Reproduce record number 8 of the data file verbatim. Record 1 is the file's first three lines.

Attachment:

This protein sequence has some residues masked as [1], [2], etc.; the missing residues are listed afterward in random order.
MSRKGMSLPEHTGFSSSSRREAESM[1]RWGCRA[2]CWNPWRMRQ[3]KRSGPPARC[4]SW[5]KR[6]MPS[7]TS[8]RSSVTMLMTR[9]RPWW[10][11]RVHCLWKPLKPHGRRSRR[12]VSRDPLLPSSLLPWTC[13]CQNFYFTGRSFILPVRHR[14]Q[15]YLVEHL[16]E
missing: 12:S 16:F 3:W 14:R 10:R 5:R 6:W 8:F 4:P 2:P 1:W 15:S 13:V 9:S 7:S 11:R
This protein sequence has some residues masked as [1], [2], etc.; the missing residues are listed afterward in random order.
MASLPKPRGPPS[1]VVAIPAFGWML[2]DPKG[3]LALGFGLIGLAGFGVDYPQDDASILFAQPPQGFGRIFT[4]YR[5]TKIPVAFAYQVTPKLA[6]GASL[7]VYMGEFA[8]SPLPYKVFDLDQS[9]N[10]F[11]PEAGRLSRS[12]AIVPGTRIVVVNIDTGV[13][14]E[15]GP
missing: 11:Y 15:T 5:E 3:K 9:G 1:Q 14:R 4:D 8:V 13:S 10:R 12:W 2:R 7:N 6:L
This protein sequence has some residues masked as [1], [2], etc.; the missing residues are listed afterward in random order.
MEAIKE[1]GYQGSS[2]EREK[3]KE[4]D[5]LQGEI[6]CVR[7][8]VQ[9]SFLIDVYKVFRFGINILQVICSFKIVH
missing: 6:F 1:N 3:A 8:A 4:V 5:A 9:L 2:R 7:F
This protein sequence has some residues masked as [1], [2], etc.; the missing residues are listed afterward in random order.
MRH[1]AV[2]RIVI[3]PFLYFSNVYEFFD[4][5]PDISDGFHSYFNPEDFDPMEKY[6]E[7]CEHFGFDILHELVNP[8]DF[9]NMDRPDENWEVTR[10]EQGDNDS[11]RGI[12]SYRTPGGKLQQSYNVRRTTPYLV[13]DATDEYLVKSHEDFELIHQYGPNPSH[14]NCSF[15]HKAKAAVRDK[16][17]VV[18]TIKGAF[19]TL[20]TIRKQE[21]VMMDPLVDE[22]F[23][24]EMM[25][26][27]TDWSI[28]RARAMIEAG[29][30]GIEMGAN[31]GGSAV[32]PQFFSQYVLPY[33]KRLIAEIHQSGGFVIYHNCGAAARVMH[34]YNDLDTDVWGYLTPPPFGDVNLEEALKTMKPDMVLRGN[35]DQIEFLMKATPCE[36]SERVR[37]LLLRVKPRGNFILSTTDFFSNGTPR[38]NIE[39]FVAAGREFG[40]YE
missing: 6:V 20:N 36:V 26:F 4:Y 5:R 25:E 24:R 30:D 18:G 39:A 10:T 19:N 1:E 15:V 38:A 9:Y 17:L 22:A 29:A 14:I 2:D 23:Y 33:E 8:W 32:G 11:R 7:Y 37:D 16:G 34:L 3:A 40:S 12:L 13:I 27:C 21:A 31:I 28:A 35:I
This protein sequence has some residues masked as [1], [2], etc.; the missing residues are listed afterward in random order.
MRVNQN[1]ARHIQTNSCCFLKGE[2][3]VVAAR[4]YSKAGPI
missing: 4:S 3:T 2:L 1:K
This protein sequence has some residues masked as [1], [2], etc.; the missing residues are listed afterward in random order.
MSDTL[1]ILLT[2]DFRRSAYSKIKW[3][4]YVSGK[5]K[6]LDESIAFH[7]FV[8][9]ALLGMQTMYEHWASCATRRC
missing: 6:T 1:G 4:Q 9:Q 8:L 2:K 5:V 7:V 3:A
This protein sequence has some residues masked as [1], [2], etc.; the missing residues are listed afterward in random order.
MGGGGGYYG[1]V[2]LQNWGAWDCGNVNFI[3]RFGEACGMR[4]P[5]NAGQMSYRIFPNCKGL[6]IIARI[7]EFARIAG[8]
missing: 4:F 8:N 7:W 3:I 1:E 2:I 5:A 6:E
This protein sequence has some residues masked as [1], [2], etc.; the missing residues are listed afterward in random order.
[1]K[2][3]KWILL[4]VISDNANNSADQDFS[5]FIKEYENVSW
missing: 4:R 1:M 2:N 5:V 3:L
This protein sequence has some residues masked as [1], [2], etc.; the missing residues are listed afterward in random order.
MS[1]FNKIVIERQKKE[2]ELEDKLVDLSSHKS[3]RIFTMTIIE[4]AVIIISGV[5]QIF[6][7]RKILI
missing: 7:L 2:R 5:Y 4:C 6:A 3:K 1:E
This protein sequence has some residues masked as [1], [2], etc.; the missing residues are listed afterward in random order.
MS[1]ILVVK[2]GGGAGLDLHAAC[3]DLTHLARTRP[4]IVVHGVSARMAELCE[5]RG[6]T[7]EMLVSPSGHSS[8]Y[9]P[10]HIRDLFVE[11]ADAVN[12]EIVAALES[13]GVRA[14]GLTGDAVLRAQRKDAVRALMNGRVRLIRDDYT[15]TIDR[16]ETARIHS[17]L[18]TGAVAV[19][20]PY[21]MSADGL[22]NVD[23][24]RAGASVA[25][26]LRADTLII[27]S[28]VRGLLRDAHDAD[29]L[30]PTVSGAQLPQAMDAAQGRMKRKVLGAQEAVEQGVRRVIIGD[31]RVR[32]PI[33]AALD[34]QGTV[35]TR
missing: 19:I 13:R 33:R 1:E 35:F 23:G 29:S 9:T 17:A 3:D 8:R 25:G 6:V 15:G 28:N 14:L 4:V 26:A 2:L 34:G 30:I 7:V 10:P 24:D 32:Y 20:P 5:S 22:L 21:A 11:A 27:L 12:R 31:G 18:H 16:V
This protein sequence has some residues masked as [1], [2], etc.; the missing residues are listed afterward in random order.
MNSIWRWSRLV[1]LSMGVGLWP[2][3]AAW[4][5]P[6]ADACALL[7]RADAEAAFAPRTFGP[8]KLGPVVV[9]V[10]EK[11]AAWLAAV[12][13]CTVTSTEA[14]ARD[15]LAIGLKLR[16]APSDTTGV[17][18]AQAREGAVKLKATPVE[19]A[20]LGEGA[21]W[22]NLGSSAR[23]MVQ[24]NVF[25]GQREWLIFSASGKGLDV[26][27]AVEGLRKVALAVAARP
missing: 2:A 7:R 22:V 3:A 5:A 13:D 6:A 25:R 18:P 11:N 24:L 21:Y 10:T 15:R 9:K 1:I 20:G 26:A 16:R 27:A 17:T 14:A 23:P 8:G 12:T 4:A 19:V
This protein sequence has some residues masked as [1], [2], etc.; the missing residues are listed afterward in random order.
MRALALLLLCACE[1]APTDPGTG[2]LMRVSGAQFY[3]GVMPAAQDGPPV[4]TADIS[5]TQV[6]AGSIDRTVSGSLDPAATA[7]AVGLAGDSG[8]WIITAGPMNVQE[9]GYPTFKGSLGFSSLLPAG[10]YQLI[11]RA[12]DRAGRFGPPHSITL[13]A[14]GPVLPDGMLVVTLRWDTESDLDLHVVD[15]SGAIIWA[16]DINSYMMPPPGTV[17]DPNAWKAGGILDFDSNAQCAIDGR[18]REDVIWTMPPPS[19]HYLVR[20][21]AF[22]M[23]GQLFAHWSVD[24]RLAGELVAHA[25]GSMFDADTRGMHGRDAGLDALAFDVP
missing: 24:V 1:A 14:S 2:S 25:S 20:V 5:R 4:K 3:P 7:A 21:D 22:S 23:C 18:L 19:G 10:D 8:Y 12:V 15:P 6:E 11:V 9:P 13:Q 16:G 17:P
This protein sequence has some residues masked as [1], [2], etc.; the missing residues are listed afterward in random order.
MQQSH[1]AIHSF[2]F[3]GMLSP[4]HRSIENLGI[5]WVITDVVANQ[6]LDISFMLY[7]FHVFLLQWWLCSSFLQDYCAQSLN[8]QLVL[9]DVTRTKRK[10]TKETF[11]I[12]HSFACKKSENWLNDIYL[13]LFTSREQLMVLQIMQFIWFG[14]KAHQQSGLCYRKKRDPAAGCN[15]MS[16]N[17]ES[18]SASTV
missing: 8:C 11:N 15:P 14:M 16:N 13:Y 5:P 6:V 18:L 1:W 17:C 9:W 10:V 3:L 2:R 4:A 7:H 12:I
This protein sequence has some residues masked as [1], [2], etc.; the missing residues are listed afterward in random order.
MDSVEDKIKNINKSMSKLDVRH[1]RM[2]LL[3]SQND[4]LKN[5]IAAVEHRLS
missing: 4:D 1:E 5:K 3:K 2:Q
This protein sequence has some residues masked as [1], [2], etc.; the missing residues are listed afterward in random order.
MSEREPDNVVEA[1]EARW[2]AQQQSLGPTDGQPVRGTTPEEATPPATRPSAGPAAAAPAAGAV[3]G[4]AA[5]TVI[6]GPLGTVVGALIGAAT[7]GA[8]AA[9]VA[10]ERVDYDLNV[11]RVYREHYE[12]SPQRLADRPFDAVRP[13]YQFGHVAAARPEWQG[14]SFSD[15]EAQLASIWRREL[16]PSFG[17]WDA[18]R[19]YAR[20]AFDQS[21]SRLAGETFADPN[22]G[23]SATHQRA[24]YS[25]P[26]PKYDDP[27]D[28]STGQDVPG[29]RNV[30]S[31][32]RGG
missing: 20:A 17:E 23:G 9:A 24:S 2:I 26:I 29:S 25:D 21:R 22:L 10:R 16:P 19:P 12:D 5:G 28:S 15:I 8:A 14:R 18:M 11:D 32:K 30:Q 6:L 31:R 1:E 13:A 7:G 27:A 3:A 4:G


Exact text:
This protein sequence has some residues masked as [1], [2], etc.; the missing residues are listed afterward in random order.
[1]K[2][3]KWILL[4]VISDNANNSADQDFS[5]FIKEYENVSW
missing: 4:R 1:M 2:N 5:V 3:L